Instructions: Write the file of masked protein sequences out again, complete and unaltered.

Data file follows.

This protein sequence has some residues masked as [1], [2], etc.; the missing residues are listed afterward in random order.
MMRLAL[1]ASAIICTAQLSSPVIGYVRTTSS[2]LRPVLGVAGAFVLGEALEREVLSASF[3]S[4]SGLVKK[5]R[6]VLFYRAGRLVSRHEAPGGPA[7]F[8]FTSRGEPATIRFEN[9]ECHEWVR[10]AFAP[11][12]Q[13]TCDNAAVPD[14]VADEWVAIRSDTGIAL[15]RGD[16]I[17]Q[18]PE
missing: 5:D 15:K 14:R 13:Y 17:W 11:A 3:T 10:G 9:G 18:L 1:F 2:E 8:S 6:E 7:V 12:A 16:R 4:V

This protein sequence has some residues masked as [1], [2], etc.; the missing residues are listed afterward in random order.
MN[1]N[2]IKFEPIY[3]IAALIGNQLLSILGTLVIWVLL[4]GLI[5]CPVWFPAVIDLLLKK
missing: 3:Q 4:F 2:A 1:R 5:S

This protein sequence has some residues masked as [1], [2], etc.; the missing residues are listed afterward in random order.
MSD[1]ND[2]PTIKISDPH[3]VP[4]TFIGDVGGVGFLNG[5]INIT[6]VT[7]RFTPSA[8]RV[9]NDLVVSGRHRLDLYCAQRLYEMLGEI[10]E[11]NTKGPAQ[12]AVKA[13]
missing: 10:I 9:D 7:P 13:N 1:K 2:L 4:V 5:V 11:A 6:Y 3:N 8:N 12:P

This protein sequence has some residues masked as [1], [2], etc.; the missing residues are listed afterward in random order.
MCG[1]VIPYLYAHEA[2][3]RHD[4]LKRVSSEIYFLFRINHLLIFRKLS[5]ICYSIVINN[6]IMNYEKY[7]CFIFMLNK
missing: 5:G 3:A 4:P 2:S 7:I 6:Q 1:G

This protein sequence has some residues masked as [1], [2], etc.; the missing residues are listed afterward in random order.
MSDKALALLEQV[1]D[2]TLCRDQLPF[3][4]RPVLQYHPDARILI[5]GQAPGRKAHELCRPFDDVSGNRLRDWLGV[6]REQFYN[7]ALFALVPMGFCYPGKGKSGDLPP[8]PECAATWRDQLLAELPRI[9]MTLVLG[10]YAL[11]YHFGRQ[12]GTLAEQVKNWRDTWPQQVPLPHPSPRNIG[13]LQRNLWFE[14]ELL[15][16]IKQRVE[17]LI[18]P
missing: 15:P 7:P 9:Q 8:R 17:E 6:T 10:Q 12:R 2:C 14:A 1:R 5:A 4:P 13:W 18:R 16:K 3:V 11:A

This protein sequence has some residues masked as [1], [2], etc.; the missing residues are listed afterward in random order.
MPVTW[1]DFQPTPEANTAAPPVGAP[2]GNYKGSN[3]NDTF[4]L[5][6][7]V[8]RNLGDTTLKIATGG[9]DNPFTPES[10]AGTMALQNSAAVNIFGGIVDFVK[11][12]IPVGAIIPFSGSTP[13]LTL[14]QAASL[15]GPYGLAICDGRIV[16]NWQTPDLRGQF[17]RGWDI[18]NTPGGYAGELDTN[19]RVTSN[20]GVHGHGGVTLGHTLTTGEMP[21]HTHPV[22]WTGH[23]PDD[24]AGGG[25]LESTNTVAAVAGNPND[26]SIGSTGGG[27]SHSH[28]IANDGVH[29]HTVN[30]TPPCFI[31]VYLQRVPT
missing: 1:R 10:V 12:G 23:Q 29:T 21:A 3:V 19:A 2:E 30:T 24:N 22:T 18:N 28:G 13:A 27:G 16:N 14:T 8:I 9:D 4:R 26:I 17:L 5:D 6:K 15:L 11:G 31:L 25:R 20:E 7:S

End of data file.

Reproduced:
This protein sequence has some residues masked as [1], [2], etc.; the missing residues are listed afterward in random order.
MMRLAL[1]ASAIICTAQLSSPVIGYVRTTSS[2]LRPVLGVAGAFVLGEALEREVLSASF[3]S[4]SGLVKK[5]R[6]VLFYRAGRLVSRHEAPGGPA[7]F[8]FTSRGEPATIRFEN[9]ECHEWVR[10]AFAP[11][12]Q[13]TCDNAAVPD[14]VADEWVAIRSDTGIAL[15]RGD[16]I[17]Q[18]PE
missing: 5:D 15:K 14:R 13:Y 17:W 11:A 3:T 10:G 9:G 18:L 1:F 2:E 8:S 6:E 7:V 12:A 16:R 4:V

This protein sequence has some residues masked as [1], [2], etc.; the missing residues are listed afterward in random order.
MN[1]N[2]IKFEPIY[3]IAALIGNQLLSILGTLVIWVLL[4]GLI[5]CPVWFPAVIDLLLKK
missing: 3:Q 4:F 2:A 1:R 5:S

This protein sequence has some residues masked as [1], [2], etc.; the missing residues are listed afterward in random order.
MSD[1]ND[2]PTIKISDPH[3]VP[4]TFIGDVGGVGFLNG[5]INIT[6]VT[7]RFTPSA[8]RV[9]NDLVVSGRHRLDLYCAQRLYEMLGEI[10]E[11]NTKGPAQ[12]AVKA[13]
missing: 10:I 9:D 7:P 13:N 1:K 2:L 4:V 5:V 11:A 6:Y 3:N 8:N 12:P

This protein sequence has some residues masked as [1], [2], etc.; the missing residues are listed afterward in random order.
MCG[1]VIPYLYAHEA[2][3]RHD[4]LKRVSSEIYFLFRINHLLIFRKLS[5]ICYSIVINN[6]IMNYEKY[7]CFIFMLNK
missing: 5:G 3:A 4:P 2:S 7:I 6:Q 1:G

This protein sequence has some residues masked as [1], [2], etc.; the missing residues are listed afterward in random order.
MSDKALALLEQV[1]D[2]TLCRDQLPF[3][4]RPVLQYHPDARILI[5]GQAPGRKAHELCRPFDDVSGNRLRDWLGV[6]REQFYN[7]ALFALVPMGFCYPGKGKSGDLPP[8]PECAATWRDQLLAELPRI[9]MTLVLG[10]YAL[11]YHFGRQ[12]GTLAEQVKNWRDTWPQQVPLPHPSPRNIG[13]LQRNLWFE[14]ELL[15][16]IKQRVE[17]LI[18]P
missing: 15:P 7:P 9:Q 8:R 17:E 6:T 10:Q 12:R 2:C 14:A 1:R 5:A 4:P 13:W 18:R 16:K 3:V 11:A

This protein sequence has some residues masked as [1], [2], etc.; the missing residues are listed afterward in random order.
MPVTW[1]DFQPTPEANTAAPPVGAP[2]GNYKGSN[3]NDTF[4]L[5][6][7]V[8]RNLGDTTLKIATGG[9]DNPFTPES[10]AGTMALQNSAAVNIFGGIVDFVK[11][12]IPVGAIIPFSGSTP[13]LTL[14]QAASL[15]GPYGLAICDGRIV[16]NWQTPDLRGQF[17]RGWDI[18]NTPGGYAGELDTN[19]RVTSN[20]GVHGHGGVTLGHTLTTGEMP[21]HTHPV[22]WTGH[23]PDD[24]AGGG[25]LESTNTVAAVAGNPND[26]SIGSTGGG[27]SHSH[28]IANDGVH[29]HTVN[30]TPPCFI[31]VYLQRVPT
missing: 1:R 10:V 12:G 23:Q 29:T 21:A 3:V 19:A 2:E 30:T 24:N 22:T 18:N 28:G 13:A 27:G 16:N 14:T 8:I 9:D 4:R 26:I 17:L 5:D 6:K 15:L 11:G 31:L 25:R 20:E 7:S